How the brain tricks us out of turbo-charged interest
16 October, 2015
Apparently the human brain is capable of 1016 processes per second, making it more powerful than any computer in existence. But for all its efficiency, the human mind is flawed with biases that lead to us making questionable decisions.
When it comes to saving and investing, our tendency towards overconfidence and our inability (or unwillingness) to think very far into the future can be seriously detrimental. While our minds might be hardwired to help us survive each day, they're not so flash when it comes to our long-term financial survival.
We've all heard of the concept of compound interest, and it is hard to argue with Albert Einstein who called it the eighth wonder of the world.
Compounding is essentially earning interest on interest. Your returns get turbo-charged as you earn interest not only on your capital but also on the interest that you have previously earned.
According to economists from the London School of Economics, one in three people are completely flummoxed by the concept of compounding and can't understand the notion of exponential growth.
I think it's because the magic of compounding lies in small, incremental gains over time, whereas most people prefer, and are confident that they can achieve, big gains quickly.
Often examples of compounding use small numbers in order to illustrate the simplicity of the concept. But small numbers extrapolated over long time periods don't excite anyone.
For example, it is hard to be inspired by an example of a $2,000 bank deposit earning 5% interest per annum. After the first year, the bank pays you $100 in interest. The following year, your starting balance will be $2,100 so the bank will pay you $105 in interest, with the extra $5 representing the value of compounding. Woo hoo!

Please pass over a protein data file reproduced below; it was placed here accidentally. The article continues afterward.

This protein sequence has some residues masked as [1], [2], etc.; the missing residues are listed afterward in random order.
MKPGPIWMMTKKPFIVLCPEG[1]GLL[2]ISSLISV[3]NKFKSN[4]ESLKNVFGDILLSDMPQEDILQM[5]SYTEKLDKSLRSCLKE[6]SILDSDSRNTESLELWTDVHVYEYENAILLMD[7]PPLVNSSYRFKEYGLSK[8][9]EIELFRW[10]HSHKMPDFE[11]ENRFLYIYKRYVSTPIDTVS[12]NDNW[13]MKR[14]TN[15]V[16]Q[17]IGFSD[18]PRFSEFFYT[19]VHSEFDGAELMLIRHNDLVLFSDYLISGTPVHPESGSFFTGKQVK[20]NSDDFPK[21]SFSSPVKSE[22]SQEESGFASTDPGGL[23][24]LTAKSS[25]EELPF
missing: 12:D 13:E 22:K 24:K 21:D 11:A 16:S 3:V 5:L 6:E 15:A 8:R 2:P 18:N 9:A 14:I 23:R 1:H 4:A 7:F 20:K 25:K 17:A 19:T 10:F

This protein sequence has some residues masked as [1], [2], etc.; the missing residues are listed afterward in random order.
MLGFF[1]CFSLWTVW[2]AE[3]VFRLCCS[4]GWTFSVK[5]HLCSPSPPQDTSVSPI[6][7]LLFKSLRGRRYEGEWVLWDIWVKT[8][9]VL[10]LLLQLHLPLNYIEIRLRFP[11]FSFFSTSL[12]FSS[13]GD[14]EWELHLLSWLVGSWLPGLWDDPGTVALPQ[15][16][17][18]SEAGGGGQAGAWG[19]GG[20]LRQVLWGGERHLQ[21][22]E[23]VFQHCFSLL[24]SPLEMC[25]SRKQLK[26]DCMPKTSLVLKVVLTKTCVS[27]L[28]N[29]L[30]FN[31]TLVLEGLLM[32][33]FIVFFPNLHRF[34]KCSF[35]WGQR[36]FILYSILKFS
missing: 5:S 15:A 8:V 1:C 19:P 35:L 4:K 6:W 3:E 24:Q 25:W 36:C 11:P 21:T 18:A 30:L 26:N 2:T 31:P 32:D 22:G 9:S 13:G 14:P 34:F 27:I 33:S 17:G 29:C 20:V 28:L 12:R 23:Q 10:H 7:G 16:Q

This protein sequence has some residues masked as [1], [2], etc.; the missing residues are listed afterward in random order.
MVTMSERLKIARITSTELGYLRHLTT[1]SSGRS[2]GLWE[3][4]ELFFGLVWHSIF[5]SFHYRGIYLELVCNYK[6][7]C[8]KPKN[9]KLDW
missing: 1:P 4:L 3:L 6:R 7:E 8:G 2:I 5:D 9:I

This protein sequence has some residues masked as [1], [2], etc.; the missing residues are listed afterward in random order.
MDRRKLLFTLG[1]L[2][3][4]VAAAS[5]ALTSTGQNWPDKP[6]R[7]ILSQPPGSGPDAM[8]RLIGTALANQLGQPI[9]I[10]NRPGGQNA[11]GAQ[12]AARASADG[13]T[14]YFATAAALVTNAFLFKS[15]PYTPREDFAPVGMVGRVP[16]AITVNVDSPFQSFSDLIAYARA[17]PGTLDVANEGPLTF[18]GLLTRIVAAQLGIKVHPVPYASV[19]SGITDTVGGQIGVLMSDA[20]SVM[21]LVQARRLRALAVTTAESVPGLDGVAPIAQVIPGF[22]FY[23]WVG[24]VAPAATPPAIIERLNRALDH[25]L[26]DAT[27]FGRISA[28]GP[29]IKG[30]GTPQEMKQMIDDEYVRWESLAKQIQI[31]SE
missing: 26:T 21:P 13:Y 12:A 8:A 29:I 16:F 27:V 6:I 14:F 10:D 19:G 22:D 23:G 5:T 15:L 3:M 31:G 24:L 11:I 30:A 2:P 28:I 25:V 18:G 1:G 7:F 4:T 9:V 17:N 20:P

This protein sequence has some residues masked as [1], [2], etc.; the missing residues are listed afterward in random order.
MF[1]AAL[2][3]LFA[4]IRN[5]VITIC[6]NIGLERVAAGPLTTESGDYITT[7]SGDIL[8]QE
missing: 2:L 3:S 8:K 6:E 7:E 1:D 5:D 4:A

Compounding looks more interesting over longer periods of time. Thanks to compounding, your $2,000 initial investment will double in about 14 years, even with just a 5% interest rate. And it would earn twice as much interest between years 15 through 28. By year 29 you'd effectively be earning 20% interest on the original investment. Surely that's a little bit exciting?
I think that to get people inspired by the magic of compounding — and it really is magic - we need some more exciting examples.
Here's one that's interesting, despite it using small numbers. While a 2.5% return is underwhelming on the face of it, you'd achieve a 65% return if your investment grew by 2.5% every day for 20 days. A full year of 2.5% daily returns would yield a return of more than 50,000%!
And what about the legend of the inventor of chess? Apparently he was granted any wish by a grateful king, and asked to be rewarded with one grain of rice on the first square of the chessboard. The amount was then to be doubled on each successive square. The king agreed, thinking he would have to pay a few handfuls of rice. He was shocked to discover that by the 64th square — thanks to compounding — he would owe the inventor enough rice to carpet the entire planet!
The magic of compounding lies not in the scale or the timeframe — of your investment or your rate of return — but in the simplicity of growth upon growth. Don't let your brain convince you otherwise.